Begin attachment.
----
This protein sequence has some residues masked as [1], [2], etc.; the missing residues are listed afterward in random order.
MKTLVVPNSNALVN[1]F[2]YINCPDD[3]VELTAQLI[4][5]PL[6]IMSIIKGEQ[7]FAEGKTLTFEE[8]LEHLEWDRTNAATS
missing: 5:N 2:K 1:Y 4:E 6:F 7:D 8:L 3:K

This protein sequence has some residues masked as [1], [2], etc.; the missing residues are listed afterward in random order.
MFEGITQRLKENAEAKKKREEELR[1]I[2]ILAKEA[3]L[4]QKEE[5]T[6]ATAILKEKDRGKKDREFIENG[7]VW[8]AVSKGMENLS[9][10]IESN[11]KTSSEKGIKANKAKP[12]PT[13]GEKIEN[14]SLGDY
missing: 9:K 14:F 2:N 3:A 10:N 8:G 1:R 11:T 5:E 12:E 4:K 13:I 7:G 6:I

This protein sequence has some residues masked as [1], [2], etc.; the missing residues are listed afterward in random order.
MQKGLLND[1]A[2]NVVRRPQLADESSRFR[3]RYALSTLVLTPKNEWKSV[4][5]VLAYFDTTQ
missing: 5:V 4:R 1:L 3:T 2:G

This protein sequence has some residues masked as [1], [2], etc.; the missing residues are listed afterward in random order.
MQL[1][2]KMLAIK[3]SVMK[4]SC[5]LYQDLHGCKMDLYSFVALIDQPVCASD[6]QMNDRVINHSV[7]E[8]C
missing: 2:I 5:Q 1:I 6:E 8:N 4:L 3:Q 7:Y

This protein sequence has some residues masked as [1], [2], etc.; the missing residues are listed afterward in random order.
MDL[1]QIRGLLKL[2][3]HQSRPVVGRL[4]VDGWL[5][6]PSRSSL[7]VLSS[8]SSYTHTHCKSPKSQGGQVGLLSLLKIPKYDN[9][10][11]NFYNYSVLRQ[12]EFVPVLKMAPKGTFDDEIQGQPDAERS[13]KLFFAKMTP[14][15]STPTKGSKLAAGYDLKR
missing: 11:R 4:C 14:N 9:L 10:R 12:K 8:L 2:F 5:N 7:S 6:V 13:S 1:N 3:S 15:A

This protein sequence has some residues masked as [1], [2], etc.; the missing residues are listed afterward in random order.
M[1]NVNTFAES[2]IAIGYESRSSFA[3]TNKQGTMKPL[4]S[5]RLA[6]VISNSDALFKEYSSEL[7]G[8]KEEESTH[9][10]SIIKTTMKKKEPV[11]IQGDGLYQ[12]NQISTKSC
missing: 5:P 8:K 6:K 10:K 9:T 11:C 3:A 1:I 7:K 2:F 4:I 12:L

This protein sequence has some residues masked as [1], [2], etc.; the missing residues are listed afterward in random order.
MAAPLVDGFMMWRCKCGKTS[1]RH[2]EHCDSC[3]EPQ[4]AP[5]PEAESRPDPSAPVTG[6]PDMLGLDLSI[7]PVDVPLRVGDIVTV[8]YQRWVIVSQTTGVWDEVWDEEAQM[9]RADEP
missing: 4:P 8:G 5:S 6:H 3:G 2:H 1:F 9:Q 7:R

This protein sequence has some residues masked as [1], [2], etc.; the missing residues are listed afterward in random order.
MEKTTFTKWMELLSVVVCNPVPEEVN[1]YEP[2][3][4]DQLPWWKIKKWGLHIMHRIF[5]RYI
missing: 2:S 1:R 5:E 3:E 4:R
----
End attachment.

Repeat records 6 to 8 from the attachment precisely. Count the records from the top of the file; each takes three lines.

This protein sequence has some residues masked as [1], [2], etc.; the missing residues are listed afterward in random order.
M[1]NVNTFAES[2]IAIGYESRSSFA[3]TNKQGTMKPL[4]S[5]RLA[6]VISNSDALFKEYSSEL[7]G[8]KEEESTH[9][10]SIIKTTMKKKEPV[11]IQGDGLYQ[12]NQISTKSC
missing: 5:P 8:K 6:K 10:K 9:T 11:C 3:A 1:I 7:K 2:F 4:I 12:L

This protein sequence has some residues masked as [1], [2], etc.; the missing residues are listed afterward in random order.
MAAPLVDGFMMWRCKCGKTS[1]RH[2]EHCDSC[3]EPQ[4]AP[5]PEAESRPDPSAPVTG[6]PDMLGLDLSI[7]PVDVPLRVGDIVTV[8]YQRWVIVSQTTGVWDEVWDEEAQM[9]RADEP
missing: 4:P 8:G 5:S 6:H 3:G 2:H 1:F 9:Q 7:R

This protein sequence has some residues masked as [1], [2], etc.; the missing residues are listed afterward in random order.
MEKTTFTKWMELLSVVVCNPVPEEVN[1]YEP[2][3][4]DQLPWWKIKKWGLHIMHRIF[5]RYI
missing: 2:S 1:R 5:E 3:E 4:R